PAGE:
Also the Japanese R (Alveolar lateral flap) needs a better (and preferably ogg) audio file. I wish I could contribute it myself but I'm having problems with my mic input. 21:31, 4 March 2007 (UTC)

R in Norwegian[edit]

In the table in the section Various phonetic realizations of R, I've added Norwegian to the "Alveolar trill" row, since this is the regular pronunciation in dialects not using the uvular trill. Also, I've removed Norwegian from the "Retroflex flap" row -- the retroflex flap is used in (dialectal) Norwegian, but as a realization of L, not R (see the article Retroflex flap). —Preceding unsigned comment added by OMHalck (talkcontribs) 11:11, 15 September 2007 (UTC)

"Various phonetic realizations of R"[edit]

I have a couple of issues with this section. Firstly, what is the phonological meaning of a 'weaker' pronunciation of a sound. Secondly, was the 'r' sound really pronounced by English English speakers as an alveolar trill as recently as the late nineteenth and early twentieth centuries? I associate this pronunciation as being mostly Scottish even a century ago. (talk) 10:57, 13 December 2007 (UTC)

Rolled R[edit]

What about rolled r's ([ɛr]) such as in Icelandic? --Stefán Örvarr Sigmundsson (talk) 03:56, 5 August 2008 (UTC)

Egyptian R[edit]

The head sign on this page has a phonetic value of "tp." The real R is

r (talk) 21:05, 15 July 2009 (UTC)

The article isn't concerned with the phonetic value of the hieroglyph, but with which one influenced the shape of the Semitic letter that influenced the Greek letter that gave us the Latin letter R. Anomie 23:59, 15 July 2009 (UTC)
That's fine, as long as tp is not labeled as being actually an R, as it was at the time. (talk) 16:55, 24 September 2009 (UTC)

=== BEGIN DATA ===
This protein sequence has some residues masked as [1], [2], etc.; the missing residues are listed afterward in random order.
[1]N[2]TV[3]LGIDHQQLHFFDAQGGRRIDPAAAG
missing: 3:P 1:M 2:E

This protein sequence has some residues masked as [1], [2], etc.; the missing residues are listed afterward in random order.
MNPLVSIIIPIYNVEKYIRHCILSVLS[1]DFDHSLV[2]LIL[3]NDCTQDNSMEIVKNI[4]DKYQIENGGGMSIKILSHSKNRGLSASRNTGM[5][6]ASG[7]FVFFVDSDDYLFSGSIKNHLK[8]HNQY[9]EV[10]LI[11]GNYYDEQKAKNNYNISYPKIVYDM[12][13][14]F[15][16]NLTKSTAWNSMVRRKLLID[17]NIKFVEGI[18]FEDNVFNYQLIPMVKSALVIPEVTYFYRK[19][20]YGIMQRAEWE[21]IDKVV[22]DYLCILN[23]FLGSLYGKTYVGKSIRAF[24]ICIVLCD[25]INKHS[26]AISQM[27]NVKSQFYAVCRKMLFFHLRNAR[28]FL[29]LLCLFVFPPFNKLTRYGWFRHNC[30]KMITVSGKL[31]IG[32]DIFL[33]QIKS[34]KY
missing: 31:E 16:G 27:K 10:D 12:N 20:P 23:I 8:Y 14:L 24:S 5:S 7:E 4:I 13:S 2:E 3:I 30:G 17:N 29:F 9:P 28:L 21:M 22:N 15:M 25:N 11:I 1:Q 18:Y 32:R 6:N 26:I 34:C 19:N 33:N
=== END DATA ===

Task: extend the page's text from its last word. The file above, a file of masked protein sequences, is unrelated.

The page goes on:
The head sign is transliterated as 'tp'. It does not refer to its phonetic pronunciation. —Preceding unsigned comment added by (talk) 15:05, 26 March 2011 (UTC)

Xhosa R[edit]

I think there should be a mention of the Xhosa pronunciation of the letter r, which is almost similar to the Hebrew CH. —Preceding unsigned comment added by Alirie (talkcontribs) 03:49, 21 November 2009 (UTC)

Fictional R[edit]

Alphablock R (female character) does the R sound. The R suits her name cos she's acts and looks like a pirate. —Preceding unsigned comment added by (talk) 16:29, 11 August 2010 (UTC)

most varieties of English[edit]

Both the alveolar approximant and the retroflex approximant are now attributed to "most varieties" of English, hm. Curiously the "alveolar" ogg file sounds retroflex to me, and the "retroflex" ogg does not! —Tamfang (talk) 01:23, 3 April 2011 (UTC)

{{Listen}} templates?[edit]

Should [[Media:...]] be replaced with {{Listen}} templates to embed the sound files into the table? I just clicked on "listen" and my browser downloaded a file. Typically, I don't want anything downloaded to my computer. I just want to hear the file without having to open up more software. Any opinions? I haven't looked at other similar articles to see what they've done. – Kerαunoςcopiagalaxies 20:20, 14 April 2011 (UTC)

In the Related letters"[edit]

In the "Related letters and other similar characters" section, is the Cyrillic letter Er actually similar to R? I am asking about the similarity. Speling12345 (talk) 3:55, 13 December 2013 (UTC)

Sagar ubale[edit]